Occupy Alii Drive? Come on People, Snap Out of It.
The Ironman World Championships in Kona, Hawaii was on tv this past weekend. In typical fashion, the triathlon world is quick to review the show. What we liked, what we didn’t, what they missed, what they spent too much time on. I’m no different. I thought the women’s race was more exciting than they depicted. I also could have done without the bracelet and car infomercials built into the coverage. Like the others dedicated to the sport, I prefer to see the purity of the race and can do without the fluff. But here’s a little known fact. The Ironman pays NBC to cover the race. This isn’t college football folks. There’s a reason the show is always aired on the only weekend that no college football is scheduled. So if you are going to shell out a bunch of cash to produce a show, chances are you are going to try and appeal to the masses and stroke your sponsors.
Without a hitch, I start reading about about people complaining about Ironman and the World Triathlon Corporation. People bitch about the World Triathlon Corporation (WTC) and all their corporate greed by raising prices on the entry fees. And never would they want to get an Ironman “M Dot” tattoo because it’s a corporate logo and no different than putting a McDonald’s or Shell Oil logo on. Really? Reallllllly?
The anti business hippies out there might hate it, but WTC has been absolutely great for the sport. It’s the freemarket working as it should. Because of “Ironman”, our sport has exploded. Everyone wants to be an “Ironman” now. Ironman has tried hard to control the brand and experience, and because of their success, they’ve raised prices. This has pushed the ceiling up and allowed other race directors to raise their rates and yet still be considered a bargain. REV3 has Ironman to thank for its success. Ironman brought in the participants, and created a gap in the market for a well run race at a more reasonable cost. If I were REV3 I would be sending WTC a bottle of Dom Perignon every Christmas.Those raised prices allow more directors to make money and more races to show up on the calendar. Thanks to WTC’s explosion in participation those smaller races get filled.
With more athletes and more races, there are more products for us to choose from. Look at any product category 6 years ago and the selection is very thin. Now, you can choose from 10 disc wheel makers and dozens of trispecific bikes. In fact, this year Specialized decided to give the UCI the middle finger and develop a tribike that’s not UCI legal. I expect to see more of that, as we as a sport can now support a move like that where before we couldn’t. Some mentioned that the little guys get pushed out, but everything I’ve seen is just the opposite. This year they put Ironman Texas in my backyard and I can’t even count the number of events, camps, coaches, etc, that have popped up around here. And all this stuff is pretty much selling out.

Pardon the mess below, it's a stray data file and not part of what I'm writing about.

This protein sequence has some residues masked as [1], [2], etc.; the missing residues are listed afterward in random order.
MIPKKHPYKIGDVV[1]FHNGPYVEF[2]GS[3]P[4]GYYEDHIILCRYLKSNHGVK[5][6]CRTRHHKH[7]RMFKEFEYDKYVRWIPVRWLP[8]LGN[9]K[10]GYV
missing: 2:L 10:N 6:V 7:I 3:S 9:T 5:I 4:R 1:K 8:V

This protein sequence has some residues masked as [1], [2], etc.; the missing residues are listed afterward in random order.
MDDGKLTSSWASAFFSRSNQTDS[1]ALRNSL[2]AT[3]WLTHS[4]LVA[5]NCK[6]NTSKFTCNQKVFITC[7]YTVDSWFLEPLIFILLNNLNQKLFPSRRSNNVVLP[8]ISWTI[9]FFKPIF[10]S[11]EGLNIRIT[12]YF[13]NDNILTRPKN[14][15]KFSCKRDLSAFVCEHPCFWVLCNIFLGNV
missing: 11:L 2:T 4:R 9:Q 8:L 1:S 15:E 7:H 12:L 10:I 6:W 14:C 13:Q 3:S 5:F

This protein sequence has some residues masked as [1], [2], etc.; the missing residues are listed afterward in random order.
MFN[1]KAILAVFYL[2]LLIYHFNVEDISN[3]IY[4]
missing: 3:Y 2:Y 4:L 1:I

Some don’t like like the whole corporate logo thing and I understand the sentiment that “Ironman” is the public’s term, not some corporation. The same can be said of the Olympics. Created in a public forum a very long time ago, and now a tightly regulated corporate brand in the modern era. The reality though, is that people desire to be an Olympian even more now than ever. One good event there and you are potentially set for life. Bruce Jenner anyone? (And I wonder if these same people are poo-pooing someone getting an Olympic tattoo because it’s some corporate logo?) Same could be said of Ironman on a smaller scale. Look at the insane demand to get into Kona. The demand and growth were created because it was tightly guarded, not because a bunch of drunk military buddies came up with the idea in a bar back in ’77.
Am I personally going to race IM branded races exclusively? Heck no. But Ironman made the race pool bigger, so now I have more races to choose from when I want a great race at a decent price.
And no…I don’t have a tattoo. Been on the fence now since ’97 when I did my first, and I think now I’m just a chicken.
I know that not everyone agrees with me and that’s fine. I appreciate you reading. Now you can head back to protesting corporate greed while you talk on your iPhone and drink your Starbucks.